New treatment for cancer patients and constipation

New class of drugs featured

A new class of drugs, called peripheral-acting mu opioid receptor antagonists, offers cancer patients and other advanced illness patients relief from some of the debilitating side effects of opioid use.1

The first of this class to be approved is methylnaltrexone, which helps advanced illness patients who suffer from opioid-induced constipation (OIC).

Methylnaltrexone blocks the peripheral effects of opiates, especially those in the gastrointestinal tract, by selectively blocking peripheral mu opioid receptors.1 However, because it does not cross the blood brain barrier, it does not reverse the analgesia caused by opioids.

"It decreases the peripheral side effect of opiates without impacting the pain relief," says Jonathan Moss, MD, PhD, a professor and vice chair for research in the department of anesthesia and critical care at the University of Chicago in Chicago, IL.

"It's been an incredible benefit for these patients, who may often have to choose between opiates for relief of their cancer pain and having a bowel movement," Moss says. "About half will choose to forego pain relief so they can have the bowel movement."

Methylnaltrexone, given subcutaneously, is intended for use in cancer patients and other patients with advanced illness receiving palliative care when response to conventional laxatives has not been sufficient.

"Many of these patients only move their bowels once or twice a week despite all drugs, and they get very distended," Moss says. "It's not really a casual problem."

There has been a great deal of interest in the drug since it was approved by the FDA in April, 2008, as Relistor for the treatment of OIC in advanced illness patients receiving palliative care when response to laxative therapy has not been sufficient, he adds.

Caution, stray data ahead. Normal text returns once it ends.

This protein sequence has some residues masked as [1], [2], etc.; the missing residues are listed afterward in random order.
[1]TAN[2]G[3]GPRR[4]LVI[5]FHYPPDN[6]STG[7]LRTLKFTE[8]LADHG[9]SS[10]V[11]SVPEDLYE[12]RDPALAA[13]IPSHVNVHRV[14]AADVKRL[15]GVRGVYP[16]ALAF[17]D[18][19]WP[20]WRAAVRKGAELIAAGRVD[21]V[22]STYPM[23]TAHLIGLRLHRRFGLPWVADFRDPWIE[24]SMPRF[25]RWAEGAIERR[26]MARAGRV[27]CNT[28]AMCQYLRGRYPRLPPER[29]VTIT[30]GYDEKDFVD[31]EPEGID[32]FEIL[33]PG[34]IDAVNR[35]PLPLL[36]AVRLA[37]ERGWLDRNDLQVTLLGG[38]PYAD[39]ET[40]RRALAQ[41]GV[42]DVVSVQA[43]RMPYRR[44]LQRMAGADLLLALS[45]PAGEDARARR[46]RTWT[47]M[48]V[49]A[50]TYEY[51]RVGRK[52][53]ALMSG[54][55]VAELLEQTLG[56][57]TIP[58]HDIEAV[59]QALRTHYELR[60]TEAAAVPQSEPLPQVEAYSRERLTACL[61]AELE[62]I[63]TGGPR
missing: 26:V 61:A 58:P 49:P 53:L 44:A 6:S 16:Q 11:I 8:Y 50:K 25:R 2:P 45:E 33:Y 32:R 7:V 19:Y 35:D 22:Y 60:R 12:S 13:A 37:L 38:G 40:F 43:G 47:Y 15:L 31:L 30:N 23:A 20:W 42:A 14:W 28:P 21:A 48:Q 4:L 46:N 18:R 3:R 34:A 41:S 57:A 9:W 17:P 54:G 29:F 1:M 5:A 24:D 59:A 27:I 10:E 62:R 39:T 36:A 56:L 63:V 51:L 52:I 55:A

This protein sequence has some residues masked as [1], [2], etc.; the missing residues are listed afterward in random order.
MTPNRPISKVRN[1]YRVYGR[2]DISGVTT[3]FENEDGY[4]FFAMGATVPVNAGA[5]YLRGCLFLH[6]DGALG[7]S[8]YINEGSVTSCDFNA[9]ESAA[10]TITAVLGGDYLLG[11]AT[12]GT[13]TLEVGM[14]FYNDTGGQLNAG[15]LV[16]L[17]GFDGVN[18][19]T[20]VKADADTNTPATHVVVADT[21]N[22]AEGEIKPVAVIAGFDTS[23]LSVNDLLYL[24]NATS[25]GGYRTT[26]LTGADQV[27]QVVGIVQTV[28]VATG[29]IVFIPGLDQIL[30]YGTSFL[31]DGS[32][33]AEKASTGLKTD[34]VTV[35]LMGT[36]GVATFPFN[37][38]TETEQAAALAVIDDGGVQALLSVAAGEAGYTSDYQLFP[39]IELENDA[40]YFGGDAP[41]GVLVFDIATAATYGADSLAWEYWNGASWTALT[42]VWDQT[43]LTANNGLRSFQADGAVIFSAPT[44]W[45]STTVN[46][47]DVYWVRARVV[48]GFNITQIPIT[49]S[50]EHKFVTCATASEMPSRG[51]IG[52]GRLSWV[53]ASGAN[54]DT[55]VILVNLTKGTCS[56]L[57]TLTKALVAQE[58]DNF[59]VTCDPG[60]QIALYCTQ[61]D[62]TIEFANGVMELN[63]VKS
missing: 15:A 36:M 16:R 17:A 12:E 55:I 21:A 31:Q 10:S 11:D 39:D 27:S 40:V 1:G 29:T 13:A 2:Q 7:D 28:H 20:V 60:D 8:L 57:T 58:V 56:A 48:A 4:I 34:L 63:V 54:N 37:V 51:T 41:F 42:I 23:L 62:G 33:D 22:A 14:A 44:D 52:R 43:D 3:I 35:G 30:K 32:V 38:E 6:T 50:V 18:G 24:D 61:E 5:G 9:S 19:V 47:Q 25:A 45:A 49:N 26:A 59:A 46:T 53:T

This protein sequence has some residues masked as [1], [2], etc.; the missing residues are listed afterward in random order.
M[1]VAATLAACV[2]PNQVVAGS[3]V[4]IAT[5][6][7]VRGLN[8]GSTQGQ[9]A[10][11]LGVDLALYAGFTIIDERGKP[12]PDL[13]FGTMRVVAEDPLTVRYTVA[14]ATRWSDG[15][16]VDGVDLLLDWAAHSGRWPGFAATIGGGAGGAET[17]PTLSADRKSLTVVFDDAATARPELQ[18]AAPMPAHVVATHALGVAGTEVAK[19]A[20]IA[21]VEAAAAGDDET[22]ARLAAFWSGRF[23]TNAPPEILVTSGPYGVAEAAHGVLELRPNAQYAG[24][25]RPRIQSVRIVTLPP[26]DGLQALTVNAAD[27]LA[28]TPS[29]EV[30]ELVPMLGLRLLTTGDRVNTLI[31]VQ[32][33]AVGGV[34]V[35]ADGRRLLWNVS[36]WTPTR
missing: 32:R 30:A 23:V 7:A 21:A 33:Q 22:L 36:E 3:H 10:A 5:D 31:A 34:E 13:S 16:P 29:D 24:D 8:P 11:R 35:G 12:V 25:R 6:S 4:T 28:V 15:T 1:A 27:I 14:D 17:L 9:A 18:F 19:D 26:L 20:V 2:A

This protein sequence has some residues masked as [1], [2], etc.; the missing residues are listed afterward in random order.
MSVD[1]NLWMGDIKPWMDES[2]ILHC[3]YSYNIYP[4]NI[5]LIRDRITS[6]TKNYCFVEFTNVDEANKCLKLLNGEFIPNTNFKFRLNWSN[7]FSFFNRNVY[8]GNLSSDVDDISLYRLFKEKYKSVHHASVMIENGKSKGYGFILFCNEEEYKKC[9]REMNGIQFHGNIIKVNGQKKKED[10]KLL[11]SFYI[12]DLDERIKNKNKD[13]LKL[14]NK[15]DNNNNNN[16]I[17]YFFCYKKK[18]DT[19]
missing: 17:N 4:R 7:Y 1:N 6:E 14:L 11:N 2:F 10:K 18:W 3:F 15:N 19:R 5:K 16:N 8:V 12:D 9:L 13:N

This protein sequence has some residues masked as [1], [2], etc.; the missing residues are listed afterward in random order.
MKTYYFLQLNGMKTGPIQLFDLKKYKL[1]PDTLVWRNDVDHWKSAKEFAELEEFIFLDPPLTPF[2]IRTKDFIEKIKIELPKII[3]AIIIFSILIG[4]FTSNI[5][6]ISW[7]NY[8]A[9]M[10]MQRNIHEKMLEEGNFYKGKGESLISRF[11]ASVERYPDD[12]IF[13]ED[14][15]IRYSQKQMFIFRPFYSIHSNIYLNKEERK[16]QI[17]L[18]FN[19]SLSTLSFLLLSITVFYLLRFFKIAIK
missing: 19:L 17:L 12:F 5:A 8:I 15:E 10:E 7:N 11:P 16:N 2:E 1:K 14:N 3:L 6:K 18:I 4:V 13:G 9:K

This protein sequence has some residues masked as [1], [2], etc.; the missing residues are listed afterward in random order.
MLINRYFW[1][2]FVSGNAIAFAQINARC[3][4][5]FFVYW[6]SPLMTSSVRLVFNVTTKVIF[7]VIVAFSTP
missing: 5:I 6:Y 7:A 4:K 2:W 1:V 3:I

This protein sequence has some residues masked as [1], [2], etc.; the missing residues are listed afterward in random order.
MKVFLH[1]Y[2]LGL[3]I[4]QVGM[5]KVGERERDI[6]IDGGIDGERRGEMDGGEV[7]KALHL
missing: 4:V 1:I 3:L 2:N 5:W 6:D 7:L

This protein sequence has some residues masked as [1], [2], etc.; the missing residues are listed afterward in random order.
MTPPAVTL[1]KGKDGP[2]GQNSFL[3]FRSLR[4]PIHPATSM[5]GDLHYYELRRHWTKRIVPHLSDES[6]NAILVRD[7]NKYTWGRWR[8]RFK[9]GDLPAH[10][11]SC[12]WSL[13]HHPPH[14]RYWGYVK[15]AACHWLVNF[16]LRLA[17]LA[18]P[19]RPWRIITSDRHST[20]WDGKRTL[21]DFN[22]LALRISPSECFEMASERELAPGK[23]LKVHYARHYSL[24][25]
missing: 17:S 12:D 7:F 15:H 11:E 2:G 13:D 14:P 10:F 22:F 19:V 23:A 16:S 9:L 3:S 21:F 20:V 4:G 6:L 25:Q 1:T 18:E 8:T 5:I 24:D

Many physicians are interested to see if its use can be extended to treat some of the other effects of opiates, Moss says.

Other peripheral side effects of opioids that have been studied experimentally include pruritis, nausea and vomiting, gastric emptying, and urinary retention, he adds.

"We tried to use the drug to distinguish between central and peripheral effects of opiates," he says. "We have some data showing it also may have use in intensive care units in terms of facilitating feeding of patients and gastric emptying, but these are not approved, indicated uses."

Also there are clinical trials underway to extend the drug's use to OIC in chronic pain, but this research is not yet complete, Moss says.

Another new drug in the same new class, alvimopan, to facilitate gut function after bowel surgery, was recently approved by the FDA, Moss says.

"Alvimopan, an oral drug, has been proven useful in facilitating gut recovery in the perioperative period, but to date has not been successful in trials for chronic pain or cancer pain," he says. "People have tried chewing gum and a lot of things, but aside from alvimopan there are no other approved therapies to facilitate gut function after surgery."

Unlike methylnaltrexone, alvimopan is actually contraindicated at its current dose in patients taking chronic opiates and requires enrollment in a Rise Evaluation and Mitigation Strategy (REMS) program.